Mawlid København 2023

1. Love “Say: If you love Allah…”

Everyone has their own Qur’an: for some it is a terrible book full of warnings about eternal punishment, for others it is a legal work with regulation of all affairs of life, and with others it is a spiritual book detailing knowledge of Allah and His Messengers. Once you take the perspective of love, you will find love mentioned everywhere in the Noble Book and the Sunnah.

2. Knowledge and Ihsan 

People rightly emphasise love of Allah and the Prophet, may Allah bless him and grant him peace, but love can only be of what you know. Knowing comprises both ‘ilm and ma‘rifah, and it is this latter that is the issue. Ma’rifah is more like recognition than knowledge. Allah says that which means: “They recognise him/it as they recognise their own children” – meaning the Qur’an or the Prophet, may Allah bless him and grant him peace. After knowledge, love springs from ihsan – good treatment, and Allah’s good treatment of us is obvious to the grateful, and the Prophet’s ihsan is equally obvious to grateful Muslims for without his transmission of the deen to us we could not know our Lord fully or worship Him.

3. Illa li ya’rifun

This knowledge/recognition is connected to the fundamental purpose of human existence. Allah says, that which means: “And I have not created jinn and mankind except to worship Me.” Mujahid, who was a student of the cousin of the Prophet, may Allah bless him and grant him peace, and who read out the Qur’an to him thirty times three of them with Ibn ‘Abbas’s explanation, said that the ayat means: “to know Me,” using the word ma‘rifah. In other words, the purpose of our existence is to know Allah.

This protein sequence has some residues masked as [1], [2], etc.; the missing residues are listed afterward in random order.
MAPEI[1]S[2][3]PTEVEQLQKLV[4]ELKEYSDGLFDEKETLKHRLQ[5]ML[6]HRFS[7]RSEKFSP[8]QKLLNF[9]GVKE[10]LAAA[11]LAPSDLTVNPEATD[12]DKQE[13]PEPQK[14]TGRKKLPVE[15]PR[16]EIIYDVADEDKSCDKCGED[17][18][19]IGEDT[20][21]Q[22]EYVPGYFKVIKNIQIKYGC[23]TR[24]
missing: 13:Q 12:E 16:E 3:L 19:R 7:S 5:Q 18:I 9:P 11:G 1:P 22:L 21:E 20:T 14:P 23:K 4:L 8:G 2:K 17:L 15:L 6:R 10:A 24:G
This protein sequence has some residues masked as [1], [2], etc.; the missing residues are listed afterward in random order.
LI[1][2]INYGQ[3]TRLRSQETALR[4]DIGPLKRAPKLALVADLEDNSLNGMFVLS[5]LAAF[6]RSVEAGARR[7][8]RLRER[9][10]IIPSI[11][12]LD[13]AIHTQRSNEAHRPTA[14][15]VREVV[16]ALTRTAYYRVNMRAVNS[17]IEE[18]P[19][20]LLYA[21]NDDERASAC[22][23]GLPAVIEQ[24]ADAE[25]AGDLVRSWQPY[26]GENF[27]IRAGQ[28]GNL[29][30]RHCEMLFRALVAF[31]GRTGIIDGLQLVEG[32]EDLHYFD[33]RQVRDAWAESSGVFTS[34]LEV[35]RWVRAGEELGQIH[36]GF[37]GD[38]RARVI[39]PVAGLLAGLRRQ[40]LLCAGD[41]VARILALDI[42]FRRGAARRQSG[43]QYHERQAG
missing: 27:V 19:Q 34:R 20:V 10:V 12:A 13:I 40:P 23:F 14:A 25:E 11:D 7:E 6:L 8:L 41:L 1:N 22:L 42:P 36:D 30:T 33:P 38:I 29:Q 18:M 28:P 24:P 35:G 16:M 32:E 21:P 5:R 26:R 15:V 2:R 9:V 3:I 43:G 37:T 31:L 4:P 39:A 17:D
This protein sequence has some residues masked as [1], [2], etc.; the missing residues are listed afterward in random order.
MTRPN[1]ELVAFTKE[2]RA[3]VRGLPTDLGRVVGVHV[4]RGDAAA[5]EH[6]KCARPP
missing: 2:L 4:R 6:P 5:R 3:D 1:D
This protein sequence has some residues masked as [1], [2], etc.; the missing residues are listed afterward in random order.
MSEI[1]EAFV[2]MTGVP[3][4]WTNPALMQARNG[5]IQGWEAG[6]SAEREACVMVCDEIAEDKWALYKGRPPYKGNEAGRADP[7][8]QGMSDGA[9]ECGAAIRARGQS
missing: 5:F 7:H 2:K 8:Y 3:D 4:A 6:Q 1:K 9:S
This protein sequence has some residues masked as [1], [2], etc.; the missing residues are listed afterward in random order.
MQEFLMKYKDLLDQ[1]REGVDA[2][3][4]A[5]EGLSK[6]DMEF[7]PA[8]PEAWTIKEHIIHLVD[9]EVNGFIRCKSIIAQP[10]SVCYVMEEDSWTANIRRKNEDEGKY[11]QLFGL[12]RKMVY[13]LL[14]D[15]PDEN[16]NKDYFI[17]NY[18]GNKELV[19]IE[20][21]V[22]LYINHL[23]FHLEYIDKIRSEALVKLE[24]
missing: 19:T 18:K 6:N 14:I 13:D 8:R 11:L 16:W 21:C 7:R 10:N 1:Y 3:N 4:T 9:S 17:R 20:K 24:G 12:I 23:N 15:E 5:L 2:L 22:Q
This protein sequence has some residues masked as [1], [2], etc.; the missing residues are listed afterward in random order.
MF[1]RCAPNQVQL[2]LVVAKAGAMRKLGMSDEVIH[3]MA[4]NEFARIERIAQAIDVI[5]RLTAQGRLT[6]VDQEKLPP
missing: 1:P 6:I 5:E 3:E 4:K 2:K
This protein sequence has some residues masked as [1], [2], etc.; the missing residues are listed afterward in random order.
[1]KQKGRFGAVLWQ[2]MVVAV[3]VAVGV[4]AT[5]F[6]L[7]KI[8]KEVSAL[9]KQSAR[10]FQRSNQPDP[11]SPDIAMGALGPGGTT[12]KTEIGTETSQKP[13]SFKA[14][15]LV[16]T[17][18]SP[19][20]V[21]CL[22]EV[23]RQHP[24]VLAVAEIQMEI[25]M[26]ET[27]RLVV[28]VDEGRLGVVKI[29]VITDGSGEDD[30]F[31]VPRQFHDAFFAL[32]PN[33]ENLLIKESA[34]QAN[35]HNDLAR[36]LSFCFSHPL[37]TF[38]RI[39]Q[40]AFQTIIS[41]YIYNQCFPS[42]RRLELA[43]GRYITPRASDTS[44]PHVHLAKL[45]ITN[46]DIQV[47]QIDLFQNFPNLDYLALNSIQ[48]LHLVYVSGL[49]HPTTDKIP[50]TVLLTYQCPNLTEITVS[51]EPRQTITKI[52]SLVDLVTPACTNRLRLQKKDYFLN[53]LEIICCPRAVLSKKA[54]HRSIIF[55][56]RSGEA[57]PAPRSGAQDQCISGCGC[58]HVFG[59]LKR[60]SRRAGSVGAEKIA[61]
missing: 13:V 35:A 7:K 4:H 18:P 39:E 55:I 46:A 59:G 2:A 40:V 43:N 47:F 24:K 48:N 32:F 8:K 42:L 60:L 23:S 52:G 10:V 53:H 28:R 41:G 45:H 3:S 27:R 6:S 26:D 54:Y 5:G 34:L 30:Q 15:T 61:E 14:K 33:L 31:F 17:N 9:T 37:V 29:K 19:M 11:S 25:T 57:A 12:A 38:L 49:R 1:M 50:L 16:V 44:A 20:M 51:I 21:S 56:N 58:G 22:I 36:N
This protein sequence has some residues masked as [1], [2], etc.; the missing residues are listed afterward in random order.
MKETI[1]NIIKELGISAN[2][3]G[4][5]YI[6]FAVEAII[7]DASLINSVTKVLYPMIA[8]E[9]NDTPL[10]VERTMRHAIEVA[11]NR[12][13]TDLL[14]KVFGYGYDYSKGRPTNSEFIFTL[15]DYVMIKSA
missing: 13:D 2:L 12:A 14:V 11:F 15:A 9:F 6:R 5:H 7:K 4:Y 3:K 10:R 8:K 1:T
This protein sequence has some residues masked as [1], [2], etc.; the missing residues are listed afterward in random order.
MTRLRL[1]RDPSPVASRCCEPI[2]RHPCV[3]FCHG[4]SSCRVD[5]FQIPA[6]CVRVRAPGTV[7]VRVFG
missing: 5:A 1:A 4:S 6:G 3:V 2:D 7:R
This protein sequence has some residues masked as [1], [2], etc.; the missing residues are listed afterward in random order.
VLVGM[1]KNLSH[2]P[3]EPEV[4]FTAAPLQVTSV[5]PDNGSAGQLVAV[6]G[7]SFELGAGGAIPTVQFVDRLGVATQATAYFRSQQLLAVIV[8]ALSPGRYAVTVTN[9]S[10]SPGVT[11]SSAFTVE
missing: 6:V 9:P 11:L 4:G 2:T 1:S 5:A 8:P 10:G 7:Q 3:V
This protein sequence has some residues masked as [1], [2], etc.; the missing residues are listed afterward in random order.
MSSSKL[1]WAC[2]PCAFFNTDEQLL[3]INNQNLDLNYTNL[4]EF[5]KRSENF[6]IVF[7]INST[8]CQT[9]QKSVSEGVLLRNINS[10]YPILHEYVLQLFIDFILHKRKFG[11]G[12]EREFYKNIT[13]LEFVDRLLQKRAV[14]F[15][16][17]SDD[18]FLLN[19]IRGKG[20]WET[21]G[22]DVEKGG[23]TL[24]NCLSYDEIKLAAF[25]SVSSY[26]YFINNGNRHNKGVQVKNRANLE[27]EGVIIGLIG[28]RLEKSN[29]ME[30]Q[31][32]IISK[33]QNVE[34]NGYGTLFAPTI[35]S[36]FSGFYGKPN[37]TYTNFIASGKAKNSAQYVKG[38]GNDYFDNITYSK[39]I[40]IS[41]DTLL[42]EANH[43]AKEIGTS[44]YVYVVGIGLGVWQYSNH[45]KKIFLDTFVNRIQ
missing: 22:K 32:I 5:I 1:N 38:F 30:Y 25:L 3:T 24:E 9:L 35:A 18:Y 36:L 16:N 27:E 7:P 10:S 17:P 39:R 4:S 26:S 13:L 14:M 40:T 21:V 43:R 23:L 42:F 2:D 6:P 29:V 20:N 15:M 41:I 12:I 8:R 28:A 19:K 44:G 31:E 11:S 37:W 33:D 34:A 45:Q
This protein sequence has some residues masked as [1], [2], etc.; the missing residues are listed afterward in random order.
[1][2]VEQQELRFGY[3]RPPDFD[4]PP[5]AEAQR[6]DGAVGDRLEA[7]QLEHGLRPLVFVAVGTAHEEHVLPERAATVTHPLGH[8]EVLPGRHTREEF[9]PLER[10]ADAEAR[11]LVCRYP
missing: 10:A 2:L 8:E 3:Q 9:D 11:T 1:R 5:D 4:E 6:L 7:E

4. Awwalu wajibin

    Then the people of knowledge say that the first obligation of Islam, before wudu’, salat and zakat etc. is ma‘rifah of Allah and His Messengers, the peace of Allah be upon them all. Here the word is used according to the usage of the mutakallim?n to indicate what can be said about Allah and His Messengers that is rational and in accord with the Book and the Sunnah.

    5. Analytic/integrated – Islam, iman, Ihsan – fiqh, kalam and tasawwuf

      According to the hadith known as the hadith of Jibril or the mother or core of the hadith deen comprises Islam, Iman and Ihsan. If we think analytically we see them as three separate elements each with its own science: fiqh, kalam, and tasawwuf or tazkiyat an-nafs – purification of the self. Perhaps more important than that is that the three should remain integrated. Thus, the ma‘rifah that the mutakallim?n see as the very first step on the path of the deen is not necessarily other than the ma‘rifah that the people of tasawwuf see as the very goal of being a Muslim and, moreover, something that you cannot gain by your own efforts but which must be a gift from Allah.

      6. God – ghani